Earlier this month, Biden appeared at Robert Morris University in Moon Township, Pennsylvania, and told an enthusiastic crowd that 33-year-old Lamb, a Marine veteran, reminded him of his late son Beau, who had served as Delaware’s attorney general.

Biden also suggested the district was ripe for the Democrats’ taking. ‘The suburbs, the exurbs, the smaller towns – they got hit pretty hard,’ the ex-veep said.

The current map of District 18 includes all of those things. It’s a southwestern chunk of the state that horseshoes around the bottom of Pittsburgh, including both working class communities and ritzy suburbs like Mount Lebanon.

It stretches into rural areas as well, down to the south to the border of West Virginia, and east into Westmoreland County, where voters live in smaller towns like Mount Pleasant and Ligonier.   

In 2016, the district went 20 points for Trump when he faced Hillary Clinton, a far more liberal contender than the pro-gun and largely anti-abortion Conor Lamb.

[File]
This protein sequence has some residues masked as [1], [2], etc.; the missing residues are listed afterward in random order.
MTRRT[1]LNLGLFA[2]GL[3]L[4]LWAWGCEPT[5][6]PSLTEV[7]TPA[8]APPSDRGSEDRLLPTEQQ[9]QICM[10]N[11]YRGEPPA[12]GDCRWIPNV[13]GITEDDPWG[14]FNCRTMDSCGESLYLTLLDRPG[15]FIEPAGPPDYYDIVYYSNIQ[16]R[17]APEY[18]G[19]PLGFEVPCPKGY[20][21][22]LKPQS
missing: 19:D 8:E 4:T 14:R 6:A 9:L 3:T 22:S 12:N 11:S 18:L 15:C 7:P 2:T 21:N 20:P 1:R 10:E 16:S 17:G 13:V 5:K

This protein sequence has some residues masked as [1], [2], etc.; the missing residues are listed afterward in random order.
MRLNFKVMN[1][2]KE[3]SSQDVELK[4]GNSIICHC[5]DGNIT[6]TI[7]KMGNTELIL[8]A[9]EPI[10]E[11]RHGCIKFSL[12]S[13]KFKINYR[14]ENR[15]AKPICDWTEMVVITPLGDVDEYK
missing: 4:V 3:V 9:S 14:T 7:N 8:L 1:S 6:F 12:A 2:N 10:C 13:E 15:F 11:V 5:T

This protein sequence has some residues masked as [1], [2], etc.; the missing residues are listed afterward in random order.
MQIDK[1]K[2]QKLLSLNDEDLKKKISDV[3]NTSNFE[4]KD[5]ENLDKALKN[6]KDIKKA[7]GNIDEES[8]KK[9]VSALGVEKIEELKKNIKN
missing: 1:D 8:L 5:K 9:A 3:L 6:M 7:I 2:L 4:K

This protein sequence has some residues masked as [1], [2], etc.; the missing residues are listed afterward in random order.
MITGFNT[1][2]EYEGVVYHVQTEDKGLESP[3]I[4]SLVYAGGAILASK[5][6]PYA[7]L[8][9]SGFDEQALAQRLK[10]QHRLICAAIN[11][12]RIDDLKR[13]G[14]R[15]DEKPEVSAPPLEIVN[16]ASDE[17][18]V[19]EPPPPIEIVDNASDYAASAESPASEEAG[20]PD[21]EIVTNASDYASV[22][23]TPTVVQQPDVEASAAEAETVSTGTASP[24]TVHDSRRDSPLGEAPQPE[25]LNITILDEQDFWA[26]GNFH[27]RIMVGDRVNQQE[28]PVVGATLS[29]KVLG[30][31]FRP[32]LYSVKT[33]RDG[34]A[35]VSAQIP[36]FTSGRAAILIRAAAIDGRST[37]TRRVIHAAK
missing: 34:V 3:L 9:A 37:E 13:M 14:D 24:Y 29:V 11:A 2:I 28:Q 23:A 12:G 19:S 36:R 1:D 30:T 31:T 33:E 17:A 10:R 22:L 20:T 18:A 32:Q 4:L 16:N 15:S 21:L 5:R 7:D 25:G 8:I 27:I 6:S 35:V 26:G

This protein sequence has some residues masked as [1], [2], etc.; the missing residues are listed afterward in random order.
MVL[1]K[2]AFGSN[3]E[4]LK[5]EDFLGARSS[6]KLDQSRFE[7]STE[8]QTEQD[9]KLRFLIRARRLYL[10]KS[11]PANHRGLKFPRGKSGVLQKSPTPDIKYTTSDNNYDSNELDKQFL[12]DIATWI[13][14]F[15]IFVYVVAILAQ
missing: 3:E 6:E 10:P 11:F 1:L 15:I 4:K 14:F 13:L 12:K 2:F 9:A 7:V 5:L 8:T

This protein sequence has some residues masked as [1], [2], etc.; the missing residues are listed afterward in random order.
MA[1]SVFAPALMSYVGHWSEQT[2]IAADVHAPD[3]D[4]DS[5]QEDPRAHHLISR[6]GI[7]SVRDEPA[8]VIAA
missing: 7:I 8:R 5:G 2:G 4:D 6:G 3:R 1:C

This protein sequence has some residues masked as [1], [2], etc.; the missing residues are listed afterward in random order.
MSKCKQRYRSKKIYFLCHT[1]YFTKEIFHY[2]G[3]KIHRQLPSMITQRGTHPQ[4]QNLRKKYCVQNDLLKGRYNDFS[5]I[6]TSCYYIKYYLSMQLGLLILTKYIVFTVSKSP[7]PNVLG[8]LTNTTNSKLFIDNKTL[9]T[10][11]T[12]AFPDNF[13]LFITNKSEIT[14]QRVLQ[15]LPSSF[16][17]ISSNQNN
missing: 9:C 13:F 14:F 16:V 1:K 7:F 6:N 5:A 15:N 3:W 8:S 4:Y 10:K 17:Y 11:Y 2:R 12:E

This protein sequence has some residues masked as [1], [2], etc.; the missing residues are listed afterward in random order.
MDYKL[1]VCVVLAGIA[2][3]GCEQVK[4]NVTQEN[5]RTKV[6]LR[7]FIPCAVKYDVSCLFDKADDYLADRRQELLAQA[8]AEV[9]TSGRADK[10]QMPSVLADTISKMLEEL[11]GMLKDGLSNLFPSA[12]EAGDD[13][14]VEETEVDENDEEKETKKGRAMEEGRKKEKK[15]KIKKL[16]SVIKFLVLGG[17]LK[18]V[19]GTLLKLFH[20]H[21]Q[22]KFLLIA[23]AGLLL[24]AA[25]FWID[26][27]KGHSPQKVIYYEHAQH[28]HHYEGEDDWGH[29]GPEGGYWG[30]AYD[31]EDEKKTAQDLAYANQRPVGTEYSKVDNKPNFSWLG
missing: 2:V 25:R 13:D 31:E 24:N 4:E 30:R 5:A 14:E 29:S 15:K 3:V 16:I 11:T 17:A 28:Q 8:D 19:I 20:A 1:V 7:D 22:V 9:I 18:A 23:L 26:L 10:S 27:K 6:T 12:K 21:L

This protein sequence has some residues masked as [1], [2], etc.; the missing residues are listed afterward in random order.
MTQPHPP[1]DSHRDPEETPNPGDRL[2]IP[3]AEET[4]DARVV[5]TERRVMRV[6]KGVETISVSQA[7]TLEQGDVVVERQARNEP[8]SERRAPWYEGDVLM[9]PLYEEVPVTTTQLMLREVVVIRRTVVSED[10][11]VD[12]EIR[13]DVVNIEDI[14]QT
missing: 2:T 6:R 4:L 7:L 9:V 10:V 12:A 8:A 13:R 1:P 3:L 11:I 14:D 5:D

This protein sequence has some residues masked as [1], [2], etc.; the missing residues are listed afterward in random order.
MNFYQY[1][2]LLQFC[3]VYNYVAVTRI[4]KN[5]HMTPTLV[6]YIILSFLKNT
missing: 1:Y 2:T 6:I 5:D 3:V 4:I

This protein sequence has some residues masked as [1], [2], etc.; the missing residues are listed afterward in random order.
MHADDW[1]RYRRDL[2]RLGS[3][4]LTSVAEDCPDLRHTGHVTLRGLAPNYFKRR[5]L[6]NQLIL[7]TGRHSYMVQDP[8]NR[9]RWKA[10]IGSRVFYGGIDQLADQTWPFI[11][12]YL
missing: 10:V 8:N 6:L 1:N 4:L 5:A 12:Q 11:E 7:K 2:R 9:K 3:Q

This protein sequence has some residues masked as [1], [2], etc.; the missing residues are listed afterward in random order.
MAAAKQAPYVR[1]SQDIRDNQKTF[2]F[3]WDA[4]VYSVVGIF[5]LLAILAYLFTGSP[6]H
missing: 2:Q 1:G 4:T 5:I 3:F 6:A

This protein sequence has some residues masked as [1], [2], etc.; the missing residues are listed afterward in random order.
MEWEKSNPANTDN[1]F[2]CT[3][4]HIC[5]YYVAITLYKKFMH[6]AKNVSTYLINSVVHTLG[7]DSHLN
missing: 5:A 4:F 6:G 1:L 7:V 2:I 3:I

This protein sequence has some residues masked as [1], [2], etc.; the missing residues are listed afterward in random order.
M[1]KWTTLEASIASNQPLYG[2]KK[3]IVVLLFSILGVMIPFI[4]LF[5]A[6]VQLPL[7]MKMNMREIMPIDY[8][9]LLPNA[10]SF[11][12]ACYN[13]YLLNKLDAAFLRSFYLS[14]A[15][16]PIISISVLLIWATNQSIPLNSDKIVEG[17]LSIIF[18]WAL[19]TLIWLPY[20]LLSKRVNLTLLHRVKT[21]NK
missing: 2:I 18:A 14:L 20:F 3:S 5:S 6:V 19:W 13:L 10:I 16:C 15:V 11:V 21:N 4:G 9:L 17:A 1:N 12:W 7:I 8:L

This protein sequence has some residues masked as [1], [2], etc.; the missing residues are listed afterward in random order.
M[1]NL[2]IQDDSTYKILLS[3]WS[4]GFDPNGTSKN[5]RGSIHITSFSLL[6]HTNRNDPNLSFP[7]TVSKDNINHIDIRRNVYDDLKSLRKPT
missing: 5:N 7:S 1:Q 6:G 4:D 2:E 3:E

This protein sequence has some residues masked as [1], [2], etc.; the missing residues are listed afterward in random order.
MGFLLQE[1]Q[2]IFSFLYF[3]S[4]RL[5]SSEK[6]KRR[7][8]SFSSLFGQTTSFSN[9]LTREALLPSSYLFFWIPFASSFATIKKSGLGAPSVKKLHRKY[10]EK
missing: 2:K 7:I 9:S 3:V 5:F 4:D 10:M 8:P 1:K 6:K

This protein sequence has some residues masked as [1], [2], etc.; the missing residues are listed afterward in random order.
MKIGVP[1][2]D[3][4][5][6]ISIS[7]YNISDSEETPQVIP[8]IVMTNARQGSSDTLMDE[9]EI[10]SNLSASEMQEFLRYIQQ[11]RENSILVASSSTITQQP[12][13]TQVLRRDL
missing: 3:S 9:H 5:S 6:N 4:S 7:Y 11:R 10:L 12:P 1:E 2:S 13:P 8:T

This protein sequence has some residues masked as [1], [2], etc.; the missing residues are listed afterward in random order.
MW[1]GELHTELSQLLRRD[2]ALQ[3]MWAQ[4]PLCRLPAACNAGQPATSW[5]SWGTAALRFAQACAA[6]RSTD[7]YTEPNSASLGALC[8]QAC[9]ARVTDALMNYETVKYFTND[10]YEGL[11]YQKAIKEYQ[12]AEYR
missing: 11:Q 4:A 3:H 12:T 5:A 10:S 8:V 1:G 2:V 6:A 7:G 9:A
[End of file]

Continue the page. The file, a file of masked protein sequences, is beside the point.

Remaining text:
There are technically more registered Democratic voters than Republicans in the 18th District, and also a cultural willingness to cross party lines.

Some voters told that while they liked Trump, they supported the candidacy of Sen. Bernie Sanders – who they considered a similar political outsider –when the Vermont independent ran for the Democratic nomination in 2016.

That’s one reason why the district had suddenly become a toss-up. Another is labor union discontent with Saccone’s legislative history.

‘He’s co-sponsored or voted for every single anti-labor bill that has come up during his time in Harrisburg,’ Steve Mazza, an official with the United Brotherhood of Carpenters, told NBC News.    

Saccone, who took national heat from Republicans for weak fundraising numbers, also ended the campaign on an angry note.

On Monday, during one of his last rallies as a candidate, Saccone claimed Democrats were ‘energized’ by ‘hate for our president.’

‘And I tell you, many of them have a hatred for our country,’ he said, castigating his fellow Pennsylvanians. 

‘I’ll tell you some more my wife and I saw it again today. They have a hatred for God.’

Whichever candidate wins, he won’t be in the seat for long.

Pennsylvania’s new redistricting scheme chops up the district, which stretches over four counties, meaning new candidates will have to compete for the seat in November.